On March 6, 2008, Briana Waters, who was arrested in Operation Backfire for another ELF attack in Washington State, was found guilty of two counts of arson and sentenced later that year to six years in prison.
The FBI alleged that the group was led by William C. Rodgers, who was arrested in December 2005 and committed suicide in jail just before he was to be transferred to Oregon. Josephine Sunshine Overaker, has not been apprehended; she is believed to be in Spain.
Justin Franchi Solondz was arrested in Dali, China in March 2009 on charges of growing marijuana. He pleaded guilty to manufacturing drugs in a daylong trial and was sentenced to three years in prison by a local court. He was deported back to the U.S. to face charges there after serving his sentence. On December 20, 2011, Solondz pleaded guilty to planning the UW arson. On March 16, 2012, Solondz was sentenced to seven years in prison.
Rebecca Jeanette Rubin surrendered to FBI agents at the Canada–US border in Blaine, Washington on 29 November 2012. On October 10, 2013, Rubin pleaded guilty to arson and conspiracy charges, but refused to turn over the names of other people who were involved in the actions she took in the name of the ALF and ELF. On January 27, 2014, U.S. District Judge Ann Aiken sentenced Rubin to five years in prison and 200 hours of community service, declining to impose the two and a half year terrorism enhancement sought by the prosecution.
Joseph Mahmoud Dibee, was apprehended in Cuba and returned to the US in 2018. Dibee was believed to be beyond the reach of the FBI in Syria, which has no diplomatic relations with the United States, and was ultimately discovered to be traveling through Central America, en route to Russia. With the assistance of Cuban authorities, the FBI detained him before he could board a plane to Russia, and brought him to Portland for trial.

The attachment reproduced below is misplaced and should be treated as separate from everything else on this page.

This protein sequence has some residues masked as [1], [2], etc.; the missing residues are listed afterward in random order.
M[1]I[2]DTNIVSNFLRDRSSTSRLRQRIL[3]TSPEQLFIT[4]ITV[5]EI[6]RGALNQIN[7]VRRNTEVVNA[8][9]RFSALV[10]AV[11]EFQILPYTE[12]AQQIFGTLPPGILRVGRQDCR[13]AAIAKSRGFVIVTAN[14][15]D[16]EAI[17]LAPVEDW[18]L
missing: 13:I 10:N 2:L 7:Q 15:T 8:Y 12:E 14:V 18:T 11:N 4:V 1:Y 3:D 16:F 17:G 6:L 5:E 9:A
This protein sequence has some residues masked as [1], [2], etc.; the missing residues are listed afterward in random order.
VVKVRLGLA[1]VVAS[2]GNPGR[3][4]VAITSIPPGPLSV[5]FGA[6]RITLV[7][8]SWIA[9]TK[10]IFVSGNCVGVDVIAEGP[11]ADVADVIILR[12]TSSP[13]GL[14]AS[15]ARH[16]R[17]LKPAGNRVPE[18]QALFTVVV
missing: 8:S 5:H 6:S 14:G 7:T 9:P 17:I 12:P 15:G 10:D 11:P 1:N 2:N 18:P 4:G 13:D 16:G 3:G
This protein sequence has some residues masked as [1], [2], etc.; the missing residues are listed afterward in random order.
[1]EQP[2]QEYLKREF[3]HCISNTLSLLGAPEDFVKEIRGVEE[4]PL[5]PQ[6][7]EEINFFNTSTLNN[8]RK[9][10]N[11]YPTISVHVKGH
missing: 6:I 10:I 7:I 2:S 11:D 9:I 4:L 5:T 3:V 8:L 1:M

In January and February 2006, as a result of separate investigations, but widely reported as extensions of Operation Backfire, three more individuals, Zachary Jenson, Eric McDavid and Lauren Weiner, were arrested in Auburn, California for conspiring to damage facilities "by explosive or fire." Eric McDavid, the only one of the three who refused to sign a plea agreement, was found guilty on all counts, and faces up to 20 years in prison, and a $250,000 fine, when sentenced on the 6th of December. In Washington, Nathan Block and Joyanna Zacher were arrested on charges relating to a 2001 arson on a farm near Clatskanie, Oregon and in Tucson, Arizona, Rod Coronado, a prominent American eco-anarchist, was arrested on a felony charge of demonstrating the use of a destructive device.
The indictments of the 18 activists for alleged acts of eco-terrorism have drawn condemnation from activists and alternative media organizations. The National Lawyers Guild condemned the operation and the resulting indictments, arguing that "life sentences for property damage offenses where the actor has no intent to harm an individual are simply unconstitutional." Animal liberation activist and physician Jerry Vlasak accused the FBI of targeting "a bunch of above-ground, well-known, peaceful animal-rights activists and environmental activists and charg[ing] them with being members of the ALF and the ELF."
In response, then-U.S. Attorney General Alberto R. Gonzales argued that "there's a clear difference between constitutionally protected advocacy — which is the right of all Americans — and violent criminal activity."